Do you look after someone?
Are you a Carer?
“A Carer is someone who provides unpaid help and support to a relative, friend, or neighbour who could not manage on their own due to illness, disability, frailty, physical impairment, mental ill health or substance misuse.”
Does this sound like you? If so, you are a Unpaid Carer. We are interested in identifying Carers, especially those people who may be caring without help or support. We know that Carers are often “hidden” looking after a family member or helping a friend or neighbour with day to day tasks and may not see themselves as a Carer.
We feel that caring for someone is an important and valuable role in the community, which is often a 24-hour job that can be very demanding and isolating for the Carer. We further believe Carers should receive appropriate support by way of access to accurate information on a range of topics such as entitlement to benefits and respite care and not least, a listening ear when things get too much.
Why Unpaid Carers are vital?
Unpaid Carers provide around 97% of the Care in the community and save the NHS in Wales over £8.1 billion each year. Princes Gardens Surgery recognises that Carers contribute a significant saving to the NHS by looking after relatives, neighbours or friends who might otherwise have to go into long term care. Young Carers, under the age of 18 may be particularly vulnerable due to their inexperience and lack of life-skills. Young Adult Carers, between the age of 18-25, can be the most hidden group of Carers in our society. Therefore we are committed to providing appropriate support and consideration to our patients who are Carers whatever their age.
Registering as a Carer – Benefits
If you are a Carer, please let your GP Surgery know. A Carers Registration/Referral Form is available in the surgery or by speaking to any staff member.
Why should you register as a Carer with your GP surgery?
Registering as a Carer may help your health care team to:
- understand your caring responsibilities.
- signpost you to information, help and support, either now or in the future.
- share information about the person you care for (with appropriate written
- may provide more flexible appointments that reflect your caring role.
- offer you an annual flu jab (free).
- refer you to other services or organisations that might be able to help you.
Please contact the surgery by telephone on 01252 332210 or email the practice on Frimleyicb.PrincesGardensSurgery@nhs.net
We look forward to hearing from you.
Practice Philosophy of Care for Learning Difficulties
The staff at Princes Gardens Surgery will provide a high standard of care and patients will benefit from the new care plan that we have now put into practice.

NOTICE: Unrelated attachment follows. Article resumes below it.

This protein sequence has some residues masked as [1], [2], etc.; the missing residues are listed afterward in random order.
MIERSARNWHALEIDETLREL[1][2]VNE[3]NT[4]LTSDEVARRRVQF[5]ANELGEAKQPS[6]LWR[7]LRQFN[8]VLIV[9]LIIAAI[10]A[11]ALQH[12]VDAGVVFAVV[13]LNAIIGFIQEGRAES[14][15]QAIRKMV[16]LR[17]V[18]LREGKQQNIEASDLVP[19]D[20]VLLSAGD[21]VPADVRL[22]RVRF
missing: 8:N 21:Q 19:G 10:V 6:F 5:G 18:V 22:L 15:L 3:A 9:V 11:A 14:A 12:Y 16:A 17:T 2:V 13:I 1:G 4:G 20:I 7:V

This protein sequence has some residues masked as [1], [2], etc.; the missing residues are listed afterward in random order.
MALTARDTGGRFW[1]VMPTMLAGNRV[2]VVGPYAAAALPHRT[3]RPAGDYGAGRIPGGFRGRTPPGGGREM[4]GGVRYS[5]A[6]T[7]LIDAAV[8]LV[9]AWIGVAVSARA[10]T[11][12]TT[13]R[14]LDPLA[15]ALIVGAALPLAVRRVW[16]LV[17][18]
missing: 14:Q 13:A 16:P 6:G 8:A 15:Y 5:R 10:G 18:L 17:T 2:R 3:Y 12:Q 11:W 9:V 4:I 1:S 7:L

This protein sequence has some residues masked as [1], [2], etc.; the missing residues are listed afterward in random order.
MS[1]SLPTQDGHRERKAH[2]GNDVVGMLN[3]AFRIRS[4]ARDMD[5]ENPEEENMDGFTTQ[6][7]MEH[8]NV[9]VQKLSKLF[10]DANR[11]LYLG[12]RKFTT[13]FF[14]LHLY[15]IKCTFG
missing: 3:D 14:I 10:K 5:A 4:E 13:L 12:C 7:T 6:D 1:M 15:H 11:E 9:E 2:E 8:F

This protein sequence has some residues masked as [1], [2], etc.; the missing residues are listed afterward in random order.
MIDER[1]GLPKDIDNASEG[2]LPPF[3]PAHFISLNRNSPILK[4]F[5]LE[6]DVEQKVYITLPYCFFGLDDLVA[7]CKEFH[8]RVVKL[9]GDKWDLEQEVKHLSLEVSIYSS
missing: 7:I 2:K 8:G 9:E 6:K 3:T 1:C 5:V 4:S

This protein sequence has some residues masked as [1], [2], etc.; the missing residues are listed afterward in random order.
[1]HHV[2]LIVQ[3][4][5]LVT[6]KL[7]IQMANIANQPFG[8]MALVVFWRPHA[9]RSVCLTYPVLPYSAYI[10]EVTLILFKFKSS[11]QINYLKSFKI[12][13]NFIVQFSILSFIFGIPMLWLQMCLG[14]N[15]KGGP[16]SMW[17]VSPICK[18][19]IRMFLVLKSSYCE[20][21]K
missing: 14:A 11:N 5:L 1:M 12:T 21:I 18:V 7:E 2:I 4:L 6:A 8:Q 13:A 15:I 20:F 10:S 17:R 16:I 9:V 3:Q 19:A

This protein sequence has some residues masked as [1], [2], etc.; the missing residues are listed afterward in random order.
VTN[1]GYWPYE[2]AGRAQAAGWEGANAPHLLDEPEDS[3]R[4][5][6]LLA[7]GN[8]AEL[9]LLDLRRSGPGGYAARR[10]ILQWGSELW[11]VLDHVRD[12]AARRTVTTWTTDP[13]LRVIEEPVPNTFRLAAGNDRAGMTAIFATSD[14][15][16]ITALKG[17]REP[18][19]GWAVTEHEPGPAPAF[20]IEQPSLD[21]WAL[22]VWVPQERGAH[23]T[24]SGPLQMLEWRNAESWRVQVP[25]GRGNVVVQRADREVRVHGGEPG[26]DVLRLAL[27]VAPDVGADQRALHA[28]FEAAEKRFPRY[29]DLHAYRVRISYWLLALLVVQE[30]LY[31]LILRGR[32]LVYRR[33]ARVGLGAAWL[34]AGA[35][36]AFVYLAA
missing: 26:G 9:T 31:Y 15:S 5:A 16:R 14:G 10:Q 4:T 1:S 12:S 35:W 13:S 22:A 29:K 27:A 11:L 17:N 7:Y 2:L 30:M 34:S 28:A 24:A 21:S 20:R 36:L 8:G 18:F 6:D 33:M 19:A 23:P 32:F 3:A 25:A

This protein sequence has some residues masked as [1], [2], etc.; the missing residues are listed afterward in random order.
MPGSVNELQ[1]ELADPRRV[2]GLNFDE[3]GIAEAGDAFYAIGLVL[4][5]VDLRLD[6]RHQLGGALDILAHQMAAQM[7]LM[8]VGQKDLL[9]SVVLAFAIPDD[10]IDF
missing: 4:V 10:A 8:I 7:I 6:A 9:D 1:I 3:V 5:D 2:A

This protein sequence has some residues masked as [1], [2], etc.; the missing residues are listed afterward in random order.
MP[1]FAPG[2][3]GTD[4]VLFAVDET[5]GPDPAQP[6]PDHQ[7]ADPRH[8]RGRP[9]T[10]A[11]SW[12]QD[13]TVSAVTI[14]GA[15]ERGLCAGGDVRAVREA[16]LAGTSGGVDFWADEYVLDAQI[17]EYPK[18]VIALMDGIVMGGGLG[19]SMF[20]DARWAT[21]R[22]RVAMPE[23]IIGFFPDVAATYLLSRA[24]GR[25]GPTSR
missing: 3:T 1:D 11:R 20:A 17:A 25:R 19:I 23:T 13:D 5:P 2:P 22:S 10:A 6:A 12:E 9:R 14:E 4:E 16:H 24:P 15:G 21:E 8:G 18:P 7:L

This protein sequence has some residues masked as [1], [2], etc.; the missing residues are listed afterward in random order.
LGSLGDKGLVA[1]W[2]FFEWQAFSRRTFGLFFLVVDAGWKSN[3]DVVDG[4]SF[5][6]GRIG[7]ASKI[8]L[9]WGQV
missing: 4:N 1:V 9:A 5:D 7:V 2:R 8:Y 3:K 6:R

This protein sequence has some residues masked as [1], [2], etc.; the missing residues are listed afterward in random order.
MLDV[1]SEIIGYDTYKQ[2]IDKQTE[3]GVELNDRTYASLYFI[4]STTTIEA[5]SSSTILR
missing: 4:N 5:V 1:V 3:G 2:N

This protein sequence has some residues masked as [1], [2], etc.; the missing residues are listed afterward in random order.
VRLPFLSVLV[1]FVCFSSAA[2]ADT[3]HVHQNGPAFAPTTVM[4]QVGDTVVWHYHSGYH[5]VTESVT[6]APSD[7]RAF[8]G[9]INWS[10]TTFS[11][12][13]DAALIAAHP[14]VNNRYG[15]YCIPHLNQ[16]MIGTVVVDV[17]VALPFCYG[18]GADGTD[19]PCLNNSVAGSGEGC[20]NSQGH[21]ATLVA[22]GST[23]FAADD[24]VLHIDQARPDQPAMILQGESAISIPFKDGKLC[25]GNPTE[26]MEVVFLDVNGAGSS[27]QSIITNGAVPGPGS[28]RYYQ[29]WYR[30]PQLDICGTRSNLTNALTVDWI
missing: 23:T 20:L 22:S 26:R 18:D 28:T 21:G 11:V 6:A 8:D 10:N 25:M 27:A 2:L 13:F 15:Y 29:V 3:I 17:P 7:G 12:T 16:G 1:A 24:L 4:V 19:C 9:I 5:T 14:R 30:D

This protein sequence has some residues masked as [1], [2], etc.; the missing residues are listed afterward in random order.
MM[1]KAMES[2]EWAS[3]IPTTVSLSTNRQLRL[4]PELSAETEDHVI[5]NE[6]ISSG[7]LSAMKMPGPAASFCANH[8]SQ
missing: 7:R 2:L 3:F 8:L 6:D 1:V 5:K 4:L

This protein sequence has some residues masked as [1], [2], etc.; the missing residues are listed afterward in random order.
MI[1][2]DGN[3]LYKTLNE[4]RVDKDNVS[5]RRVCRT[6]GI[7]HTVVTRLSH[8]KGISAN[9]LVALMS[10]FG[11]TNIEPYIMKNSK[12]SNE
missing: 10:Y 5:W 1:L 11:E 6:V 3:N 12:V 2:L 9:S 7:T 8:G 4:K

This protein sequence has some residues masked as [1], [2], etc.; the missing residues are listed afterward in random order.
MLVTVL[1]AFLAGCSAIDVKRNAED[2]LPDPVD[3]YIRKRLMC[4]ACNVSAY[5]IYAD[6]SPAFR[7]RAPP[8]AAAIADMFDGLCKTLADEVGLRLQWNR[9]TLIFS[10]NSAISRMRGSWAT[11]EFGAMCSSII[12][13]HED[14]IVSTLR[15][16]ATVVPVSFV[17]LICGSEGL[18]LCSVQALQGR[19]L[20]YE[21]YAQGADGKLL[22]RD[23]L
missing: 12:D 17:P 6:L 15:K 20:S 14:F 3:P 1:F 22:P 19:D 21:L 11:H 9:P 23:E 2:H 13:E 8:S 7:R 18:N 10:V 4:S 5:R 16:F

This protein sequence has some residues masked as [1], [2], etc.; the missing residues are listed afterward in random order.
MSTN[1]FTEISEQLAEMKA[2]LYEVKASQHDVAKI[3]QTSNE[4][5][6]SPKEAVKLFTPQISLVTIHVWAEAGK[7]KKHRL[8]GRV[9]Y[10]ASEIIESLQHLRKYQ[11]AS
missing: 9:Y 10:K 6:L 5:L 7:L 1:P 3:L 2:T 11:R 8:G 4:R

We will aim to promote good health through clinical skills, better communication, caseload management, effective use of resources and liaison with other agencies.
Our staff will work together as a team with the patients, families and carer all included so that we can provide the best individualised care, whilst maintaining their dignity, privacy and freedom of choice.
This aim will be achieved by using good communication skills and to encourage, where possible, independence for the patient.
Our practice aims to offer an honest, friendly and open environment giving support to patients, families, carers and professionals in the surgeries pursuit to provide the best possible care.
Health awareness plays an important part in the way we support people with a learning disability. Our work involves producing resources for health and social care professionals to enable them to better understand health, diet and nutrition. We also produce resources for people with a learning disability that can help them develop a better awareness of their own health, and give them tools for managing this.
People with a disability have a right to receive good healthcare. They will need healthcare in the same way that everyone else will, and some people with a disability will have additional health needs. Often, they need more support to understand information about their health, especially communicating symptoms and concerns, and to manage their health adequately.
There are 3 simple things all health practitioners can do to ensure that people with a learning disability get the healthcare they need:
- Allow longer appointment times
- Communication with the individual (verbal and non-verbal)
- Listening to the knowledge of their families and carers and most important, equally valuing the life of a person with a learning disability
If you need extra support during your appointment time then please let our reception team know and we will do our best to support this.